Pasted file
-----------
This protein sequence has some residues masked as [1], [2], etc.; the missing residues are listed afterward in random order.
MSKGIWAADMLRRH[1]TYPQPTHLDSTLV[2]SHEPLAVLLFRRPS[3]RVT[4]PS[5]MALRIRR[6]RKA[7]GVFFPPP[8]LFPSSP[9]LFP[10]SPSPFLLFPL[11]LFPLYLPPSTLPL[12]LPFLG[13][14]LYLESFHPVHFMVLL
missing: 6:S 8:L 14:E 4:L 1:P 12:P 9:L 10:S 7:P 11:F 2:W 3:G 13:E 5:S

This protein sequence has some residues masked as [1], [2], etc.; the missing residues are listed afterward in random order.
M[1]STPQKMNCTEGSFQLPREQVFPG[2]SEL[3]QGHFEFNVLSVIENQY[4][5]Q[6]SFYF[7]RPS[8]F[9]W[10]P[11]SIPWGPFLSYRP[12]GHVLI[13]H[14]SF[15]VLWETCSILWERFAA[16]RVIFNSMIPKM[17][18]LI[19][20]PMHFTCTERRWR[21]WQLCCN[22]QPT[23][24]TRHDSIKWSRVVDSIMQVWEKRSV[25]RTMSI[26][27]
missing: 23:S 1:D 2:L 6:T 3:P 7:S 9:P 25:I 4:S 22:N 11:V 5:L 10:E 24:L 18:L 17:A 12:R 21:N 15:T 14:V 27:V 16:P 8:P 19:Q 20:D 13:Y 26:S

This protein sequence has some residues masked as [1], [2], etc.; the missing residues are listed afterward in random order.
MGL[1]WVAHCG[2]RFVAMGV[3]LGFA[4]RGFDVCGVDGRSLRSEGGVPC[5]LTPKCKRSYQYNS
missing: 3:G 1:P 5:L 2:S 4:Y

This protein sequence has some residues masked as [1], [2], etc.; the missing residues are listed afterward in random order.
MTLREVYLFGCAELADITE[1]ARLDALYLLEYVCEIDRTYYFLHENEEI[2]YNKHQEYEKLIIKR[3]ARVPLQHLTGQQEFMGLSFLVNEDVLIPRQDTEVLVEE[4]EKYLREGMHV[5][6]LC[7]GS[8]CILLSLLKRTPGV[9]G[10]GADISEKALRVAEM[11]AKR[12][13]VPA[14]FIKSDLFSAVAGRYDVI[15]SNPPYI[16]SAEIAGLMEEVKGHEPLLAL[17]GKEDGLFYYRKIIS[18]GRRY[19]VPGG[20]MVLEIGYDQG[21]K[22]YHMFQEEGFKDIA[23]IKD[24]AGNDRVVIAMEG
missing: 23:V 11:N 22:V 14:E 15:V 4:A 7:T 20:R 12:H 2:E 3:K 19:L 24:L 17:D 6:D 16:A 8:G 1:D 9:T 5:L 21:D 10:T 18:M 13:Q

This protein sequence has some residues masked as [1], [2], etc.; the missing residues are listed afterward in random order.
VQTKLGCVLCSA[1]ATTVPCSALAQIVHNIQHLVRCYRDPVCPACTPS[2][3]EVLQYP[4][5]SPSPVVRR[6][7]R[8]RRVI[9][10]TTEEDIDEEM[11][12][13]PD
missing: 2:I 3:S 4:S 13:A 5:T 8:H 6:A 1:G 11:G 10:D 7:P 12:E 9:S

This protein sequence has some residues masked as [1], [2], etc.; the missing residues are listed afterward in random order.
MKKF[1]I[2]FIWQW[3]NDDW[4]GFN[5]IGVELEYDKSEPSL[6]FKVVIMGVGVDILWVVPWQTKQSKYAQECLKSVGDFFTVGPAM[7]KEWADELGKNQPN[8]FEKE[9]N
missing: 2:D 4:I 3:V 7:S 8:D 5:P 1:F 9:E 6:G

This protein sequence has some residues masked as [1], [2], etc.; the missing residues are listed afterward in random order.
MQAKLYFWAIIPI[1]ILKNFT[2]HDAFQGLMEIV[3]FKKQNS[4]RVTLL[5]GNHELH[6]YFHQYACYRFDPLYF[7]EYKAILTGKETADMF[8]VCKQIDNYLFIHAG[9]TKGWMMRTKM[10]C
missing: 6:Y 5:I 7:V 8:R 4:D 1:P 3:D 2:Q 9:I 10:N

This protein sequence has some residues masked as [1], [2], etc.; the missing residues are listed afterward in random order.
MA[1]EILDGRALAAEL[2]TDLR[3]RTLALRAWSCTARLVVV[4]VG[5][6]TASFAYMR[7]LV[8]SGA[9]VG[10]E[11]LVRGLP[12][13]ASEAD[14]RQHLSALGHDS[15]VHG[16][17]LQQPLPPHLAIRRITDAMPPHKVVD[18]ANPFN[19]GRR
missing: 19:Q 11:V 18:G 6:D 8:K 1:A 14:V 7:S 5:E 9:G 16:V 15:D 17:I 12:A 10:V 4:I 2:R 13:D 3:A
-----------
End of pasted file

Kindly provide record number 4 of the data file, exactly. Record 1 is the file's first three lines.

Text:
This protein sequence has some residues masked as [1], [2], etc.; the missing residues are listed afterward in random order.
MTLREVYLFGCAELADITE[1]ARLDALYLLEYVCEIDRTYYFLHENEEI[2]YNKHQEYEKLIIKR[3]ARVPLQHLTGQQEFMGLSFLVNEDVLIPRQDTEVLVEE[4]EKYLREGMHV[5][6]LC[7]GS[8]CILLSLLKRTPGV[9]G[10]GADISEKALRVAEM[11]AKR[12][13]VPA[14]FIKSDLFSAVAGRYDVI[15]SNPPYI[16]SAEIAGLMEEVKGHEPLLAL[17]GKEDGLFYYRKIIS[18]GRRY[19]VPGG[20]MVLEIGYDQG[21]K[22]YHMFQEEGFKDIA[23]IKD[24]AGNDRVVIAMEG
missing: 23:V 11:N 22:V 14:E 15:V 4:A 7:T 20:R 12:H 2:E 3:K 19:L 24:L 17:D 6:D 16:A 8:G 1:D 9:T 5:L 21:D 10:T 18:M 13:Q